Barts Health NHS Trust is exchanging patient information in real time with more than 100 practices across East London via Cerner’s Health Information Exchange.

Barts Health was the first English trust to go live with Cerner’s HIE in late 2013, with GP information available via a button embedded in its Millennium electronic patient record system. Usage has hit up to 1800 views a month.

It is now available at well over 100 GP practices in the East London area, including all 36 in Tower Hamlets and 57 out of 60 in Newham. Another 26 in Waltham Forest have also recently gone live.

Their information is shared with the acute trust via Healthcare Gateway’s Medical Interoperability Gateway and includes information such as; appointments; adverse reactions; medications; problem lists; procedures; and vaccinations.

All the live practices are Emis users, but Barts is in talks with TPP and INPS to allow users of these systems to also integrate with the HIE.

Barts’ chief clinical information officer Charles Gutteridge said there are plans to link with the HIE at Homerton University Hospital NHS Foundation Trust before the end of the year. The Barts team is also in discussions with NHS City and Hackney CCG about extending coverage even further.

When it first went live, GPs could only see past and future appointments from the hospital system. Now they can see a range of clinical documents including clinic letters and discharge summaries. These include structured data and some free text.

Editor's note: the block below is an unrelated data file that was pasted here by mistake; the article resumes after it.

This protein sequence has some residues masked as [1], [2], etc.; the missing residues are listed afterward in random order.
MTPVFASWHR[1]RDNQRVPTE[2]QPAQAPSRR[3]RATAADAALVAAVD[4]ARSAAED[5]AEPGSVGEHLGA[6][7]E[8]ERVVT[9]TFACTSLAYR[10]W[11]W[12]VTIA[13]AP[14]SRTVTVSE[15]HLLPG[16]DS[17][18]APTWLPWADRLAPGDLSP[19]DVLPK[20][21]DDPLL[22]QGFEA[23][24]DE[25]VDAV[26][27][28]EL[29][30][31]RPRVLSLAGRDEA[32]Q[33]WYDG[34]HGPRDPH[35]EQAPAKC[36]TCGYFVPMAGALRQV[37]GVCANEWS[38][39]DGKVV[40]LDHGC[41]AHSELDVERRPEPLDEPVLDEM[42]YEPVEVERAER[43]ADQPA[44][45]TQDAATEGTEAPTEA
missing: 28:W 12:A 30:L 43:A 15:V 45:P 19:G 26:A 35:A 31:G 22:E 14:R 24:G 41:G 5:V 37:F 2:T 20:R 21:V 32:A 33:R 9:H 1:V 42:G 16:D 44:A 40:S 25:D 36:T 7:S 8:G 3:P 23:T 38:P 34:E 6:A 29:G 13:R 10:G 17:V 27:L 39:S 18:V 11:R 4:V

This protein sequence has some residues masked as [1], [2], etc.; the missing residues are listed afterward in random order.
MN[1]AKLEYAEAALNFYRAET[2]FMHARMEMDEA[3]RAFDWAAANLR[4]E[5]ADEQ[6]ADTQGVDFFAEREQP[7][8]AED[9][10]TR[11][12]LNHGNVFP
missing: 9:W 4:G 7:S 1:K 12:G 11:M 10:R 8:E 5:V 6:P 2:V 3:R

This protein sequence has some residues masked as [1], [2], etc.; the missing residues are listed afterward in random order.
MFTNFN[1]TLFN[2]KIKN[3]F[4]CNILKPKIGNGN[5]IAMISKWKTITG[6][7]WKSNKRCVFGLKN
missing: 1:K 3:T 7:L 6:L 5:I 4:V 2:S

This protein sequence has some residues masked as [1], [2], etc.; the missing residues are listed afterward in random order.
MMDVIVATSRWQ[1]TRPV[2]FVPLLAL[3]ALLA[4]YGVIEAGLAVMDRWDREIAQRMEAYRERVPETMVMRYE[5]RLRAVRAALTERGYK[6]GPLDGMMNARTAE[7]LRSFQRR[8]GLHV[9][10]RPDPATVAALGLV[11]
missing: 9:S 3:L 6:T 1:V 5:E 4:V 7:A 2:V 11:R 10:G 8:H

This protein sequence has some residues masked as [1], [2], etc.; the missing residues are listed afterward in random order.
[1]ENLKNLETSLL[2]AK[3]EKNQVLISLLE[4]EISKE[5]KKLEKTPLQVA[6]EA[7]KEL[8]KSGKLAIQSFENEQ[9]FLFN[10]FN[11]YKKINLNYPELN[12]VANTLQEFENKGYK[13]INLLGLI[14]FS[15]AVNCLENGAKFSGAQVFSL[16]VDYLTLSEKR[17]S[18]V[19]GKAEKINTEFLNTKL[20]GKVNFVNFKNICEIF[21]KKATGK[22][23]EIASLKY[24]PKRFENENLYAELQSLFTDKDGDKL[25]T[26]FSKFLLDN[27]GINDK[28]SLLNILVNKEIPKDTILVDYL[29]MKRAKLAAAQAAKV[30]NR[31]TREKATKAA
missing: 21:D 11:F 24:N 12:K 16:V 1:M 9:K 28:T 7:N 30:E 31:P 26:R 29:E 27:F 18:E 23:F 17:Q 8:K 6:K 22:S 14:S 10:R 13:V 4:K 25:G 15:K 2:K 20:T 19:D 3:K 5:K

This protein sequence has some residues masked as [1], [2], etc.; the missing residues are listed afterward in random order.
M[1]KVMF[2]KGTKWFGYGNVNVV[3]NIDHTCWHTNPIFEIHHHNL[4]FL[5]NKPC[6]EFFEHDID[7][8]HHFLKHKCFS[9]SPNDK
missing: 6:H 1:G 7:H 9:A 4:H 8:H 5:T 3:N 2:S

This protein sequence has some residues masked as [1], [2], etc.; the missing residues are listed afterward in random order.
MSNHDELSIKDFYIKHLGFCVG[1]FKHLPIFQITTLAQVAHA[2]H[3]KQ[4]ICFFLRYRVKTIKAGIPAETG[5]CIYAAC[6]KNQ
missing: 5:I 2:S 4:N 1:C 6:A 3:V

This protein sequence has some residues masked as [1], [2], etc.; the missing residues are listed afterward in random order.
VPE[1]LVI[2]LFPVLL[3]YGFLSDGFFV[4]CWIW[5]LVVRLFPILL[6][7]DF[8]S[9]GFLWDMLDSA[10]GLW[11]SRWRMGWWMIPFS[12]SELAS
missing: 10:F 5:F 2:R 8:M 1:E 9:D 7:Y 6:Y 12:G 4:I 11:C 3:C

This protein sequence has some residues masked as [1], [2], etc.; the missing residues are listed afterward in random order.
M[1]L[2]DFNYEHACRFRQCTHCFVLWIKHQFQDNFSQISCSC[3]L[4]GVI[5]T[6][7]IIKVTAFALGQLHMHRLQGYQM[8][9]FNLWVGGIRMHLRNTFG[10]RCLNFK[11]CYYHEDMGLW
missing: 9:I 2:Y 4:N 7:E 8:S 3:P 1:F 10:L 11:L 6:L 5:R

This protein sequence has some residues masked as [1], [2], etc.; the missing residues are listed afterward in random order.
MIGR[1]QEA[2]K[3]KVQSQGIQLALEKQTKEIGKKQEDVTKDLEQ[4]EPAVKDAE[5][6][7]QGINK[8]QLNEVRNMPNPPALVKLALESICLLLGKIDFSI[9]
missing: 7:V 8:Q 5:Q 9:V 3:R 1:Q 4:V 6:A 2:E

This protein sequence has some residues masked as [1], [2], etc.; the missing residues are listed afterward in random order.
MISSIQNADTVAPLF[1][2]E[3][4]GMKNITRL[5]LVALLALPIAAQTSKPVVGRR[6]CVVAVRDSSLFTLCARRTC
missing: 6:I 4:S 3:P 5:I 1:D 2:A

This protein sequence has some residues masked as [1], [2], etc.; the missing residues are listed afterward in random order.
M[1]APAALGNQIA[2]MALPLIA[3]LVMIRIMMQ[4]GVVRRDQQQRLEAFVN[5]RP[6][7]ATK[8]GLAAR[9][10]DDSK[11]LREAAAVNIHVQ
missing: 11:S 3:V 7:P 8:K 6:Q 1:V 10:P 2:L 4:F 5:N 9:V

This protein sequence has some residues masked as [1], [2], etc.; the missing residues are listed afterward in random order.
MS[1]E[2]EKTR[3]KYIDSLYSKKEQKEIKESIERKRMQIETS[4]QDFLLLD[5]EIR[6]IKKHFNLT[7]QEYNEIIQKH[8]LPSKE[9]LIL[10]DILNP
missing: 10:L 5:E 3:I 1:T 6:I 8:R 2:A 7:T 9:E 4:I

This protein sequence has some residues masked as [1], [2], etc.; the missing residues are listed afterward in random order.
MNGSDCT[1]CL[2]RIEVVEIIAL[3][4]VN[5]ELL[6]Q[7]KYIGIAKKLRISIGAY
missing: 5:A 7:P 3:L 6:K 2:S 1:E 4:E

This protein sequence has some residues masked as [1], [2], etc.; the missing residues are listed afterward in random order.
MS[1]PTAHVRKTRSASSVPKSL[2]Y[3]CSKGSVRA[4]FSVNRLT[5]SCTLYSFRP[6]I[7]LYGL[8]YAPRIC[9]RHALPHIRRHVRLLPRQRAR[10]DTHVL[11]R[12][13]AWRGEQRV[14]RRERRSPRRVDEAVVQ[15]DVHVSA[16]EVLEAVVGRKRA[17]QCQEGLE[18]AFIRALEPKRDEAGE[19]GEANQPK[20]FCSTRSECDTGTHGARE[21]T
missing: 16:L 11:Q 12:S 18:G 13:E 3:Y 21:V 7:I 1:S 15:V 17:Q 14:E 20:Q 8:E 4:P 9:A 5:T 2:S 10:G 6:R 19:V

Gutteridge said the trust is yet to realise the resource benefits of making these available online as they are currently still posted and emailed to GPs as well.

He said the ultimate aim is to stop emailing and posting and instead send information directly into GPs’ clinical systems via the HIE. He said posting of these summaries will stop once the Royal London Hospital is live with displaying its documents on the HIE.

Next will be a debate with primary care about whether they can stop emailing discharge summaries.

GP at Chrisp St health centre Kambiz Boomla said it took slightly longer than expected to get all practices signed up and agreements activated to use the HIE.

GPs want to eventually see information sent through the HIE directly into their clinical systems. He said the exchange is especially helpful when dealing with new patients at a practice when their notes have not yet arrived as they will most likely have a hospital record. East London’s population is transient with around 20% turnover at practices every year.

Boomla and informatics lead for Newham CCG Bhupinder Kohli both access the HIE once or twice during each surgery and perhaps a couple of times again afterwards. Patient consent to view is requested at the point of care.

Kohli said it saves a lot of effort in having to ring the hospital to get up-to-date information on his patients. It also prevents regular phone calls from the hospital to the practice requesting a fax of patient information such as medicines.

 “It’s not hard to get GPs to want to use it, it’s so easy to use you just have to click a button,” he said.

“It’s so valuable, it’s going to become a ‘bread and butter’ thing as it already has in the hospital and increasingly it is for GPs.

He said the most complaints he had in a week about the HIE was when it stopped working in one practice.

GPs have requested to see more information from the hospital, such as radiology and pathology results.